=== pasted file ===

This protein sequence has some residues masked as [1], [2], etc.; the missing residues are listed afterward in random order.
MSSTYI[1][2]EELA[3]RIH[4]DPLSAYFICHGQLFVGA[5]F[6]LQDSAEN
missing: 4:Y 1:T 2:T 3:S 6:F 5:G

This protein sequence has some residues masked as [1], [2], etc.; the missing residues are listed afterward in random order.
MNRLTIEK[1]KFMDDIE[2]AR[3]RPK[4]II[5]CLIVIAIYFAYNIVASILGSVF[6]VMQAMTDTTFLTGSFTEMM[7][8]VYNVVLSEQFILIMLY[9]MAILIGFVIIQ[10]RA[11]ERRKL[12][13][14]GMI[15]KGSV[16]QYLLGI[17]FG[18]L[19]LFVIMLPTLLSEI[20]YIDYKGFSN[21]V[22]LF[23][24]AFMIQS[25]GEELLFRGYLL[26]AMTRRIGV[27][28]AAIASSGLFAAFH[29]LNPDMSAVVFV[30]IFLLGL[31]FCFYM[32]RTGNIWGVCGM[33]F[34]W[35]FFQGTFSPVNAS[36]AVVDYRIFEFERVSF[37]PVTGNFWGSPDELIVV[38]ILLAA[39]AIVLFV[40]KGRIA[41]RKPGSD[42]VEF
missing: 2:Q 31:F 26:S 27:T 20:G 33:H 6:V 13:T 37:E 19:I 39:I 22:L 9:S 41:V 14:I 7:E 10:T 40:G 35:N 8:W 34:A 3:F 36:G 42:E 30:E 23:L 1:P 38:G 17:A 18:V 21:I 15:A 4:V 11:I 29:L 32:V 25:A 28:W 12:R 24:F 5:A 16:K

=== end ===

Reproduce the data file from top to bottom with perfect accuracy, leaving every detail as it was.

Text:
This protein sequence has some residues masked as [1], [2], etc.; the missing residues are listed afterward in random order.
MSSTYI[1][2]EELA[3]RIH[4]DPLSAYFICHGQLFVGA[5]F[6]LQDSAEN
missing: 4:Y 1:T 2:T 3:S 6:F 5:G

This protein sequence has some residues masked as [1], [2], etc.; the missing residues are listed afterward in random order.
MNRLTIEK[1]KFMDDIE[2]AR[3]RPK[4]II[5]CLIVIAIYFAYNIVASILGSVF[6]VMQAMTDTTFLTGSFTEMM[7][8]VYNVVLSEQFILIMLY[9]MAILIGFVIIQ[10]RA[11]ERRKL[12][13][14]GMI[15]KGSV[16]QYLLGI[17]FG[18]L[19]LFVIMLPTLLSEI[20]YIDYKGFSN[21]V[22]LF[23][24]AFMIQS[25]GEELLFRGYLL[26]AMTRRIGV[27][28]AAIASSGLFAAFH[29]LNPDMSAVVFV[30]IFLLGL[31]FCFYM[32]RTGNIWGVCGM[33]F[34]W[35]FFQGTFSPVNAS[36]AVVDYRIFEFERVSF[37]PVTGNFWGSPDELIVV[38]ILLAA[39]AIVLFV[40]KGRIA[41]RKPGSD[42]VEF
missing: 2:Q 31:F 26:S 27:T 20:G 33:H 6:V 13:T 37:E 19:I 39:I 22:L 9:S 41:V 14:I 7:E 10:T 40:G 35:N 8:W 34:A 3:F 36:G 42:E 30:E 23:L 1:P 38:G 17:A 18:V 21:I 15:A 4:V 11:I 29:L 32:V 25:A 28:W 12:R 24:F 5:A 16:K